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My first ship

by Frank Shaw C/JX 152405
I joined the Royal Navy as a Boy 2nd Class on the 15th March 1937, aged 15 years and 6 months. Going to HMS Ganges at Shotley on the same day. I was in a party of other Boys from the T.S. Arethusa and we left 85 Whitehall which was the main recruiting office for the Royal Navy in London.

We travelled from Fenchurch Street station to Harwich in the train and crossed the river to Shotley in a naval pinnace. We were taken as a party, up the steps of Faith, Hope and Charity; to the Quarter-Deck where were inspected by the OOW (Officer of the Watch) who happened to be a Warrant Officer. He gave a little speech and said we would most likely hate the RN in the morning.

The party was taken to the Bath House, given some naval clothing and marched to the Nozzer part of the establishment. We spent a month getting used to RN routine and then we were split up into two groups; comprising Seaman and Boy Signalmen or, Telegraphist. The groups then split up again into divisions, messes and classes. My allocation was to be Grenville Division as a Signal Boy, Class 263/264 in 19 mess; Long Covered Way. Our instructors were Yeoman of Signals 'Tiny' Fuller and PO Telegraphist Meadows.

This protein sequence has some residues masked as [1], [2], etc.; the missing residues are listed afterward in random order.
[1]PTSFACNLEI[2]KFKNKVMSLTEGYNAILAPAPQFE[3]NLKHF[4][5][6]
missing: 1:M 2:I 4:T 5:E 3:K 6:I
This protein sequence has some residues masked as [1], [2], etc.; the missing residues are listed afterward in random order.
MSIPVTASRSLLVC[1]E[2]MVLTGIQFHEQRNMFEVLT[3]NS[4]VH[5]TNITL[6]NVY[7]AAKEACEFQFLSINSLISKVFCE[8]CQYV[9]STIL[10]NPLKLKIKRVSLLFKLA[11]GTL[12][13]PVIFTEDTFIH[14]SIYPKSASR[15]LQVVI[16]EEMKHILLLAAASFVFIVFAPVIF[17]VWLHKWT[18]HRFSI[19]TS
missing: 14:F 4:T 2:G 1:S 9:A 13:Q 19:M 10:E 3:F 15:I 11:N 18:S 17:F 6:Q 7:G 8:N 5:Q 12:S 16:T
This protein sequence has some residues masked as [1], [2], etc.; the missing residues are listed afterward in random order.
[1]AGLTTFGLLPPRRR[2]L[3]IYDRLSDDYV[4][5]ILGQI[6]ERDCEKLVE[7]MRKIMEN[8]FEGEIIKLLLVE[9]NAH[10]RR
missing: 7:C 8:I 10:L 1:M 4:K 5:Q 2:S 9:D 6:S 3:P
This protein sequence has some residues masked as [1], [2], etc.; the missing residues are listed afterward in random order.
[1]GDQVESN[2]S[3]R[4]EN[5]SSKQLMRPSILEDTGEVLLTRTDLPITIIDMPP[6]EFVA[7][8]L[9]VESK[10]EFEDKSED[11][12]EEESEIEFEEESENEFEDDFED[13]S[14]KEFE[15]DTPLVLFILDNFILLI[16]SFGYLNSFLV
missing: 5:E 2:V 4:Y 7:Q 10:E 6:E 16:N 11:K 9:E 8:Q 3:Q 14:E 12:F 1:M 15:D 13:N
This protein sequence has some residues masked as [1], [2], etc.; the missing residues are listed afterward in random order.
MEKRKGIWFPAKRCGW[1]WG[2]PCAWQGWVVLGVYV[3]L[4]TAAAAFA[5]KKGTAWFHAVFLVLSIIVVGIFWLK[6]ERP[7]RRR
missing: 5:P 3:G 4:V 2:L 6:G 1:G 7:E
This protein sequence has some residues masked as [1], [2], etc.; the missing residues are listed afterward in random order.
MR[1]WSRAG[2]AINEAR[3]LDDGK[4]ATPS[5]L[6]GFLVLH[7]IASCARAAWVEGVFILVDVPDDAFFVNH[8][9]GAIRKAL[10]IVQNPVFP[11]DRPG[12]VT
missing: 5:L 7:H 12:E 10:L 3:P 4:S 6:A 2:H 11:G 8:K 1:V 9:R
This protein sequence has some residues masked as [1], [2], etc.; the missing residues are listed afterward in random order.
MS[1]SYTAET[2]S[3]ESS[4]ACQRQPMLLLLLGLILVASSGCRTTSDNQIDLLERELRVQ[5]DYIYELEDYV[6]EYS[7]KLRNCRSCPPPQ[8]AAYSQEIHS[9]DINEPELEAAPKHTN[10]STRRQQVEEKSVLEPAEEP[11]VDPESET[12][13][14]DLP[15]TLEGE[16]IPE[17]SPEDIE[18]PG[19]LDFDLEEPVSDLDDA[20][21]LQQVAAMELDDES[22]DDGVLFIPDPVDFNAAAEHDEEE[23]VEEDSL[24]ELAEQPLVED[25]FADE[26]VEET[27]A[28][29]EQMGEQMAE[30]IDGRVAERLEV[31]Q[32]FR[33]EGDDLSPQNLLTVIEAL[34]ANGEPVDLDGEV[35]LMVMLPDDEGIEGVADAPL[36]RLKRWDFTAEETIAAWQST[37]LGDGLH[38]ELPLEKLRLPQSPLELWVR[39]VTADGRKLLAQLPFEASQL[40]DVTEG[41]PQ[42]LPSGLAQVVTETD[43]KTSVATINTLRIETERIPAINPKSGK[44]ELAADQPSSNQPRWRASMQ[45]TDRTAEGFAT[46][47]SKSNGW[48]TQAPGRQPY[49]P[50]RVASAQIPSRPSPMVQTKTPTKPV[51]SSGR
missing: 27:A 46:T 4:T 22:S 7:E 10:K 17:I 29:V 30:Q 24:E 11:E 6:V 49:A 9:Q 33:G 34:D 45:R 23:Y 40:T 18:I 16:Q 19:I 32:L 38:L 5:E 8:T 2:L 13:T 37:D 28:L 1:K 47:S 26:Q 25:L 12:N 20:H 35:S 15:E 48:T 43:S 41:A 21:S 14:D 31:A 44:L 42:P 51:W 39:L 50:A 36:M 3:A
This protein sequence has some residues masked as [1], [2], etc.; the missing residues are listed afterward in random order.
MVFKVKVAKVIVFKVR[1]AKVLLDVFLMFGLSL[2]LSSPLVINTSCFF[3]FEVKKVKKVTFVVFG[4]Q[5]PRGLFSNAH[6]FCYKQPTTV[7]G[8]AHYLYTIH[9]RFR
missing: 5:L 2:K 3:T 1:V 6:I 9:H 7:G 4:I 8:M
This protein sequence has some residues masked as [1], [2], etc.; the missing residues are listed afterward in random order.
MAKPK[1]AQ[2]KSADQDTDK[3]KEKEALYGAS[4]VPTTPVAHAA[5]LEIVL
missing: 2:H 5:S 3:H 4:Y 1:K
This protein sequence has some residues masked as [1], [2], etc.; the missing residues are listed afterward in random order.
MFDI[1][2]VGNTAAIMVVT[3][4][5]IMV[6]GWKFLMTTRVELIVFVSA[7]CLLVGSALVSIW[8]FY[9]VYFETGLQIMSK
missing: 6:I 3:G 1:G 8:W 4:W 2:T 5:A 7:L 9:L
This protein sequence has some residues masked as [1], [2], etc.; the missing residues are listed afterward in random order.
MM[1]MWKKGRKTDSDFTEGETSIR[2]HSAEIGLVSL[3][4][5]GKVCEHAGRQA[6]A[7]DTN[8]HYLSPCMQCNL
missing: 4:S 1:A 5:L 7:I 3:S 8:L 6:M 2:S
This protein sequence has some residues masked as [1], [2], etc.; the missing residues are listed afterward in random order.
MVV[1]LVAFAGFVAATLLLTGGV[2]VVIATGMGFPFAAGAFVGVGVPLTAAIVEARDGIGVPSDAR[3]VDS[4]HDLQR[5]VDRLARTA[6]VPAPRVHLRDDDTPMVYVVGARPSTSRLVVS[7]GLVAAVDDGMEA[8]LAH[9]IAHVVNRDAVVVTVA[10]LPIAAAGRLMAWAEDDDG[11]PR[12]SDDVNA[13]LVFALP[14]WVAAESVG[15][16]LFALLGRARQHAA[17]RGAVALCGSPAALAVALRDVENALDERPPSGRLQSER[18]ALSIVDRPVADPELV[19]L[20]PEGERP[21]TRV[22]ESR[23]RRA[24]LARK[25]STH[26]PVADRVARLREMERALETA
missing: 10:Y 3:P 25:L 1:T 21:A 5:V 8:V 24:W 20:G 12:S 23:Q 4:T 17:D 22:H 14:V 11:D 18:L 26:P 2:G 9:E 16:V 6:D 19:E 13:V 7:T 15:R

The routine of HMS Ganges was hard but fair and as we were being trained as members of the Royal Navy, not the Sea Scouts; what else could one expect. In all, fifteen months were spent at Shotley; which looking back over the years was excellent training for what was to happen in the years ahead.

As a trained Signal Boy, I left Shotley in June 1938; to go to my chosen depot of Chatham. My stay there did not last long and was soon given a draft to HMS Sussex; which was the part of the First Cruiser Squadron, Mediterranean Fleet. Other ships of the squadron were HMS London, HMS Shropshire & HMS Devonshire; all County class cruisers of 10,000 tons, armed with 8-inch guns.

We were sent out in a troopship from Southampton, which took a week to get to Malta, where we disembarked and were taken out to HMS Sussex by motor boat which was lying in Grand Harbour. Once onboard, we were taken below to the Boys' Mess deck; which was port side forrard to be allocated a locker and space to sling our hammocks. There were four signal boys in our draft; myself and Tom MacFarlane. Of the others, I do not remember their names.

Having found the Flag Deck, we were mustered and inspected by our Chief Yeoman, Tommy Tucker. He was a man of 38 years but to us boys of 16½ years he seemed an old man;

The signal staff in those days was as follows

1 x Chief Yeoman of Signals
2 x Yeoman of Signals
4 x Leading Signalman
4 x Signalmen
4 x Ordinary Signalmen